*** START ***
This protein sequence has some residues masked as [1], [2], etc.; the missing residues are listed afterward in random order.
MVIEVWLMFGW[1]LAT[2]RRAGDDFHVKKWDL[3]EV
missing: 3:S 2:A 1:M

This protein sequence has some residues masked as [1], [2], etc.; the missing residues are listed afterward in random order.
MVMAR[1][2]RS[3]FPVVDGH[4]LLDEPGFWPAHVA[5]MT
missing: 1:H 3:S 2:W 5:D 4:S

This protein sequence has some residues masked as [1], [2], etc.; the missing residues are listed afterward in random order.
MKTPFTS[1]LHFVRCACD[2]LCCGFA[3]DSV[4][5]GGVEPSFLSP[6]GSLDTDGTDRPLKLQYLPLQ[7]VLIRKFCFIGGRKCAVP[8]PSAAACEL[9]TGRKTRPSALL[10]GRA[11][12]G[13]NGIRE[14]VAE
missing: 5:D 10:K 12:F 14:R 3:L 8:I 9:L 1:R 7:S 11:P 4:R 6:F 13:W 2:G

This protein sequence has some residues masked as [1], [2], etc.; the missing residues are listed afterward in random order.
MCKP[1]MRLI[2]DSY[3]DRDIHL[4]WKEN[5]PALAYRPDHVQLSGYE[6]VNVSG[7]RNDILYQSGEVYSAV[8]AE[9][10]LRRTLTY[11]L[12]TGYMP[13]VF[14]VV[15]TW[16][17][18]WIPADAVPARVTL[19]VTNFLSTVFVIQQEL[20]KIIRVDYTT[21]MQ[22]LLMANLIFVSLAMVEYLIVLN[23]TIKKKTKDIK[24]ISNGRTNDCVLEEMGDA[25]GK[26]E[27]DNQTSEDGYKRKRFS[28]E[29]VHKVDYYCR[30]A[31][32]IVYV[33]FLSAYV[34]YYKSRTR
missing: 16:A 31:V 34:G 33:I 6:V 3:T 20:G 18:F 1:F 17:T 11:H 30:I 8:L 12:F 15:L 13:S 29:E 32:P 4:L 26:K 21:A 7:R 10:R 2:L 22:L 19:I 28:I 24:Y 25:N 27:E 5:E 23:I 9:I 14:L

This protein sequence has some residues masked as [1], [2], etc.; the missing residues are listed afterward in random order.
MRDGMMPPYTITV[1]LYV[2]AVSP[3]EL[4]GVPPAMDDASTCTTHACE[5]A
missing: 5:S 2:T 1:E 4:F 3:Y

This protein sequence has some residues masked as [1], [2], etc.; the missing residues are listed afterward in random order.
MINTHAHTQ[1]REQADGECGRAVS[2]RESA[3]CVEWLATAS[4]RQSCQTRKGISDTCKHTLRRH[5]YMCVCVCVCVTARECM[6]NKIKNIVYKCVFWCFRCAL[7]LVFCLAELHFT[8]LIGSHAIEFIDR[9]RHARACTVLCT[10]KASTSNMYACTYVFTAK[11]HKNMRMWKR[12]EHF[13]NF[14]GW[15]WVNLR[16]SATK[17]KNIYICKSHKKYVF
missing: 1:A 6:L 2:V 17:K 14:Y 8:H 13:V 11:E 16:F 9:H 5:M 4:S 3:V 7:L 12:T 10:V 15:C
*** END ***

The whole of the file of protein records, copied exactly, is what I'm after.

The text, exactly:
This protein sequence has some residues masked as [1], [2], etc.; the missing residues are listed afterward in random order.
MVIEVWLMFGW[1]LAT[2]RRAGDDFHVKKWDL[3]EV
missing: 3:S 2:A 1:M

This protein sequence has some residues masked as [1], [2], etc.; the missing residues are listed afterward in random order.
MVMAR[1][2]RS[3]FPVVDGH[4]LLDEPGFWPAHVA[5]MT
missing: 1:H 3:S 2:W 5:D 4:S

This protein sequence has some residues masked as [1], [2], etc.; the missing residues are listed afterward in random order.
MKTPFTS[1]LHFVRCACD[2]LCCGFA[3]DSV[4][5]GGVEPSFLSP[6]GSLDTDGTDRPLKLQYLPLQ[7]VLIRKFCFIGGRKCAVP[8]PSAAACEL[9]TGRKTRPSALL[10]GRA[11][12]G[13]NGIRE[14]VAE
missing: 5:D 10:K 12:F 14:R 3:L 8:I 9:L 1:R 7:S 11:P 4:R 6:F 13:W 2:G

This protein sequence has some residues masked as [1], [2], etc.; the missing residues are listed afterward in random order.
MCKP[1]MRLI[2]DSY[3]DRDIHL[4]WKEN[5]PALAYRPDHVQLSGYE[6]VNVSG[7]RNDILYQSGEVYSAV[8]AE[9][10]LRRTLTY[11]L[12]TGYMP[13]VF[14]VV[15]TW[16][17][18]WIPADAVPARVTL[19]VTNFLSTVFVIQQEL[20]KIIRVDYTT[21]MQ[22]LLMANLIFVSLAMVEYLIVLN[23]TIKKKTKDIK[24]ISNGRTNDCVLEEMGDA[25]GK[26]E[27]DNQTSEDGYKRKRFS[28]E[29]VHKVDYYCR[30]A[31][32]IVYV[33]FLSAYV[34]YYKSRTR
missing: 16:A 31:V 34:G 33:I 6:V 3:T 20:G 18:F 1:F 17:T 11:H 30:I 8:L 12:F 15:L 13:S 29:E 32:P 4:L 26:K 21:A 7:R 10:R 2:L 22:L 19:I 28:I 24:Y 25:N 27:E 5:E 23:I 9:I 14:L

This protein sequence has some residues masked as [1], [2], etc.; the missing residues are listed afterward in random order.
MRDGMMPPYTITV[1]LYV[2]AVSP[3]EL[4]GVPPAMDDASTCTTHACE[5]A
missing: 5:S 2:T 1:E 4:F 3:Y

This protein sequence has some residues masked as [1], [2], etc.; the missing residues are listed afterward in random order.
MINTHAHTQ[1]REQADGECGRAVS[2]RESA[3]CVEWLATAS[4]RQSCQTRKGISDTCKHTLRRH[5]YMCVCVCVCVTARECM[6]NKIKNIVYKCVFWCFRCAL[7]LVFCLAELHFT[8]LIGSHAIEFIDR[9]RHARACTVLCT[10]KASTSNMYACTYVFTAK[11]HKNMRMWKR[12]EHF[13]NF[14]GW[15]WVNLR[16]SATK[17]KNIYICKSHKKYVF
missing: 1:A 6:L 2:V 17:K 14:Y 8:H 13:V 11:E 16:F 9:H 5:M 4:S 3:V 7:L 12:T 10:V 15:C